Schwarber continued his great approach in Game 2 in what turned out to be a 5-1 victory. He struck out against Trevor Bauer in the first inning, but returned to the batter’s box in the third inning and singled up the middle to knock in the Cubs’ second run. Schwarber made it 3-0 in the fifth when he singled up the middle again, this time off of Bryan Shaw, to make it 3-0. Facing Danny Salazar in the sixth, Schwarber drew a four-pitch walk to put runners on first and second base with two outs. Finally, he struck out against Dan Otero in his eighth-inning at-bat, finishing the evening 2-for-4 with a pair of RBI singles and a walk.

But now, as the Cubs return to Chicago for World Series Games 3, 4, and 5 at Wrigley Field, they have to contest with National League rules, a.k.a. no DH. Will Maddon risk Schwarber’s subpar defense to put his dangerous bat in the lineup? Even if Schwarber is not put in the starting lineup, he can at least serve as a dangerous bat off the bench late in the game when the Indians send out their trio of relievers in Shaw, Miller, and closer Cody Allen. At any rate, what Schwarber has done already in the first two games of the World Series is mighty impressive.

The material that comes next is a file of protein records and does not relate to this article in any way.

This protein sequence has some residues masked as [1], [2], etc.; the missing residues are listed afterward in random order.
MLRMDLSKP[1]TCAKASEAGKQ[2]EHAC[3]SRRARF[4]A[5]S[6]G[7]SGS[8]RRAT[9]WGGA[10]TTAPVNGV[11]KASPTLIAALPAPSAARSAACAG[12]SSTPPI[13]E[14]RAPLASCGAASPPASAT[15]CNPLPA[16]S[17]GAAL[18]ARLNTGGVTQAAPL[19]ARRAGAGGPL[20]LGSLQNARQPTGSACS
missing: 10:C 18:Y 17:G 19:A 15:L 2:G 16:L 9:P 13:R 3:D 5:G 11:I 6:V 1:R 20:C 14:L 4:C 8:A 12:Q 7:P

Jake Arrieta flirts with no-hitter, pitches Cubs past Indians 5-1 in World Series Game 2

CLEVELAND, OH - OCTOBER 26:  Jake Arrieta #49 of the Chicago Cubs throws a pitch during the first inning against the Cleveland Indians in Game Two of the 2016 World Series at Progressive Field on October 26, 2016 in Cleveland, Ohio.  (Photo by Gene Puskar - Pool/Getty Images)
Gene Puskar - Pool/Getty Images

Cubs starter Jake Arrieta pitched into the sixth inning before allowing his first hit. Behind his strong performance, the Cubs were able to take down the Indians 5-1 in Game 2 of the World Series to even things up at one game apiece.

Unlike their Game 1 performance against Corey Kluber, the Cubs’ offense was ready early. Kris Bryant singled with one out in the first inning against Indians starter Trevor Bauer and promptly scored when Anthony Rizzo drilled a double down the right field line. The Cubs would score again in the third with a two-out rally as Rizzo walked, then Ben Zobrist and Kyle Schwarber hit consecutive singles to center field, plating one run to make it 2-0.